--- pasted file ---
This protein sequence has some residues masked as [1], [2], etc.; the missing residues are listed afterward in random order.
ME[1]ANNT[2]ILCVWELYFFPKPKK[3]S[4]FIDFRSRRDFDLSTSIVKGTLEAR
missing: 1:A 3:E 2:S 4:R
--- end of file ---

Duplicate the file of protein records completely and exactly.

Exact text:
This protein sequence has some residues masked as [1], [2], etc.; the missing residues are listed afterward in random order.
ME[1]ANNT[2]ILCVWELYFFPKPKK[3]S[4]FIDFRSRRDFDLSTSIVKGTLEAR
missing: 1:A 3:E 2:S 4:R